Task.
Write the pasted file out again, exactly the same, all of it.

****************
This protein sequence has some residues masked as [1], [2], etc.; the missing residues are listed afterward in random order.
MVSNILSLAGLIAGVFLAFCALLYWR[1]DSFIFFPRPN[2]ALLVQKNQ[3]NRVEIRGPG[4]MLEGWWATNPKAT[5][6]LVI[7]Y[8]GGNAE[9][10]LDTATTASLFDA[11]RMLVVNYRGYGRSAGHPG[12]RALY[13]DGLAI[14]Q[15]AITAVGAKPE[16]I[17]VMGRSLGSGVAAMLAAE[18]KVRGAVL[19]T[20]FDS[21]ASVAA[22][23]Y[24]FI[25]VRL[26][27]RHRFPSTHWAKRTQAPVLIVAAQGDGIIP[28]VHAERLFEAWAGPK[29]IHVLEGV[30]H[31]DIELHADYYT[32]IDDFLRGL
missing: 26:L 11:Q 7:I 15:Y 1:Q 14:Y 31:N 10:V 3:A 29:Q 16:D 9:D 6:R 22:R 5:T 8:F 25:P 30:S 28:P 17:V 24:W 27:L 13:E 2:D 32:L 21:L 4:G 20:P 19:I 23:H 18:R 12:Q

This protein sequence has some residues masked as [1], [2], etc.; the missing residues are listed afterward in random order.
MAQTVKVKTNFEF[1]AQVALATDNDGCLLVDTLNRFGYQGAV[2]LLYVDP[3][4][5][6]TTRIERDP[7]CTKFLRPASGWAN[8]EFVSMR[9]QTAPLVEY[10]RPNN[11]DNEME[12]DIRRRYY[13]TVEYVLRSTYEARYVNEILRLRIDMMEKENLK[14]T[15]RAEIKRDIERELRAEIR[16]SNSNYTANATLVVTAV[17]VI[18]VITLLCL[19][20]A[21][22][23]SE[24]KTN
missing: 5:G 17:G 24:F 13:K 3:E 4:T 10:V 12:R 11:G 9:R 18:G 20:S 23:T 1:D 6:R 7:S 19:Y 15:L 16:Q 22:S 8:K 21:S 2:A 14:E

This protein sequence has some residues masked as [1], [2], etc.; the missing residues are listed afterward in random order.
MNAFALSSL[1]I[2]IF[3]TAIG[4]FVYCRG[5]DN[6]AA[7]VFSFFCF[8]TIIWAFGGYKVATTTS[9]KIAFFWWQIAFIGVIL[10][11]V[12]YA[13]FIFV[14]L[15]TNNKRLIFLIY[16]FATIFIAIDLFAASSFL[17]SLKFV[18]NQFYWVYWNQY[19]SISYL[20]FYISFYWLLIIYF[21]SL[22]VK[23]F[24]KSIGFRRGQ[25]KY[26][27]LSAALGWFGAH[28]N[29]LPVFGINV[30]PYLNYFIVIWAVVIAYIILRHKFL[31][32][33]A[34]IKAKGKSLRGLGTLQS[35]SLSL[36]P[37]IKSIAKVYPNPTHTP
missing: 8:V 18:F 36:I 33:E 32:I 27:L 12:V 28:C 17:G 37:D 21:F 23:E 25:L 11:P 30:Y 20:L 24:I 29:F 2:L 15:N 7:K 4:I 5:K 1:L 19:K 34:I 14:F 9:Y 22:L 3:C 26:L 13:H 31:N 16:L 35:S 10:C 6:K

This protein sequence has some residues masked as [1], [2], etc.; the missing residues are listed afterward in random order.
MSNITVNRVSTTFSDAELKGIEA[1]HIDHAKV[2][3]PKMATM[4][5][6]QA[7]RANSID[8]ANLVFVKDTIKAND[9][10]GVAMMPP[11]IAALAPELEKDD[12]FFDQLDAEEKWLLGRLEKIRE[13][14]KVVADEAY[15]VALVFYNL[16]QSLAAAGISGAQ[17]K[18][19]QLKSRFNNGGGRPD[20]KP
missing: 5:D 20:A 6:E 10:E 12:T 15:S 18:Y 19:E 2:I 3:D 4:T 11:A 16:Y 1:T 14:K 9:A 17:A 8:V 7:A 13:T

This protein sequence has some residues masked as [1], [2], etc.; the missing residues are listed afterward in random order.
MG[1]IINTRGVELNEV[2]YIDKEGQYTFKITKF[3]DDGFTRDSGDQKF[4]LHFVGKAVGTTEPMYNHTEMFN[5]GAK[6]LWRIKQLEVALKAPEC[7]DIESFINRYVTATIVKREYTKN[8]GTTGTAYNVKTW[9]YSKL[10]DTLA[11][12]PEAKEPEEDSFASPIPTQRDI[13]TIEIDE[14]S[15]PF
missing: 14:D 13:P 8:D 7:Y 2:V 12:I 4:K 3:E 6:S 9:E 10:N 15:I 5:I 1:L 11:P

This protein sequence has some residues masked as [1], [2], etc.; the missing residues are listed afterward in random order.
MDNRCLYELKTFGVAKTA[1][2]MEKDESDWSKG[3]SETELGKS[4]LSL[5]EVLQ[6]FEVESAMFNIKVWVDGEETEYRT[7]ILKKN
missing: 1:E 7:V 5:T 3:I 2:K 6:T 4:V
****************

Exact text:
This protein sequence has some residues masked as [1], [2], etc.; the missing residues are listed afterward in random order.
MVSNILSLAGLIAGVFLAFCALLYWR[1]DSFIFFPRPN[2]ALLVQKNQ[3]NRVEIRGPG[4]MLEGWWATNPKAT[5][6]LVI[7]Y[8]GGNAE[9][10]LDTATTASLFDA[11]RMLVVNYRGYGRSAGHPG[12]RALY[13]DGLAI[14]Q[15]AITAVGAKPE[16]I[17]VMGRSLGSGVAAMLAAE[18]KVRGAVL[19]T[20]FDS[21]ASVAA[22][23]Y[24]FI[25]VRL[26][27]RHRFPSTHWAKRTQAPVLIVAAQGDGIIP[28]VHAERLFEAWAGPK[29]IHVLEGV[30]H[31]DIELHADYYT[32]IDDFLRGL
missing: 26:L 11:Q 7:I 15:Y 1:Q 14:Y 31:N 10:V 3:A 29:Q 16:D 9:D 6:R 22:R 5:T 8:F 25:P 30:S 28:P 17:V 24:W 27:L 13:E 2:D 32:L 21:L 4:G 20:P 19:I 23:H 18:R 12:Q

This protein sequence has some residues masked as [1], [2], etc.; the missing residues are listed afterward in random order.
MAQTVKVKTNFEF[1]AQVALATDNDGCLLVDTLNRFGYQGAV[2]LLYVDP[3][4][5][6]TTRIERDP[7]CTKFLRPASGWAN[8]EFVSMR[9]QTAPLVEY[10]RPNN[11]DNEME[12]DIRRRYY[13]TVEYVLRSTYEARYVNEILRLRIDMMEKENLK[14]T[15]RAEIKRDIERELRAEIR[16]SNSNYTANATLVVTAV[17]VI[18]VITLLCL[19][20]A[21][22][23]SE[24]KTN
missing: 5:G 17:G 24:F 13:K 3:E 4:T 10:V 12:R 11:G 9:R 18:G 20:S 23:T 1:D 6:R 7:S 19:Y 15:L 16:Q 22:S 8:K 21:S 2:A 14:E

This protein sequence has some residues masked as [1], [2], etc.; the missing residues are listed afterward in random order.
MNAFALSSL[1]I[2]IF[3]TAIG[4]FVYCRG[5]DN[6]AA[7]VFSFFCF[8]TIIWAFGGYKVATTTS[9]KIAFFWWQIAFIGVIL[10][11]V[12]YA[13]FIFV[14]L[15]TNNKRLIFLIY[16]FATIFIAIDLFAASSFL[17]SLKFV[18]NQFYWVYWNQY[19]SISYL[20]FYISFYWLLIIYF[21]SL[22]VK[23]F[24]KSIGFRRGQ[25]KY[26][27]LSAALGWFGAH[28]N[29]LPVFGINV[30]PYLNYFIVIWAVVIAYIILRHKFL[31][32][33]A[34]IKAKGKSLRGLGTLQS[35]SLSL[36]P[37]IKSIAKVYPNPTHTP
missing: 8:V 18:F 36:I 33:E 32:I 27:L 12:V 28:C 17:G 37:D 21:F 23:E 25:L 11:P 30:Y 20:L 24:I 29:F 2:L 15:N 7:K 4:I 5:K 1:L 19:K 34:I 14:F 9:Y 22:L 3:C 26:L 13:H 31:N 16:L 35:S 10:C 6:K

This protein sequence has some residues masked as [1], [2], etc.; the missing residues are listed afterward in random order.
MSNITVNRVSTTFSDAELKGIEA[1]HIDHAKV[2][3]PKMATM[4][5][6]QA[7]RANSID[8]ANLVFVKDTIKAND[9][10]GVAMMPP[11]IAALAPELEKDD[12]FFDQLDAEEKWLLGRLEKIRE[13][14]KVVADEAY[15]VALVFYNL[16]QSLAAAGISGAQ[17]K[18][19]QLKSRFNNGGGRPD[20]KP
missing: 5:D 20:A 6:E 10:E 12:T 15:S 18:Y 19:E 2:I 3:D 4:T 11:A 16:Y 1:T 14:K 9:A 17:A 8:V 7:A 13:T

This protein sequence has some residues masked as [1], [2], etc.; the missing residues are listed afterward in random order.
MG[1]IINTRGVELNEV[2]YIDKEGQYTFKITKF[3]DDGFTRDSGDQKF[4]LHFVGKAVGTTEPMYNHTEMFN[5]GAK[6]LWRIKQLEVALKAPEC[7]DIESFINRYVTATIVKREYTKN[8]GTTGTAYNVKTW[9]YSKL[10]DTLA[11][12]PEAKEPEEDSFASPIPTQRDI[13]TIEIDE[14]S[15]PF
missing: 14:D 13:P 8:D 7:Y 2:V 12:I 4:K 3:E 6:S 9:E 10:N 15:I 5:I 1:L 11:P

This protein sequence has some residues masked as [1], [2], etc.; the missing residues are listed afterward in random order.
MDNRCLYELKTFGVAKTA[1][2]MEKDESDWSKG[3]SETELGKS[4]LSL[5]EVLQ[6]FEVESAMFNIKVWVDGEETEYRT[7]ILKKN
missing: 1:E 7:V 5:T 3:I 2:K 6:T 4:V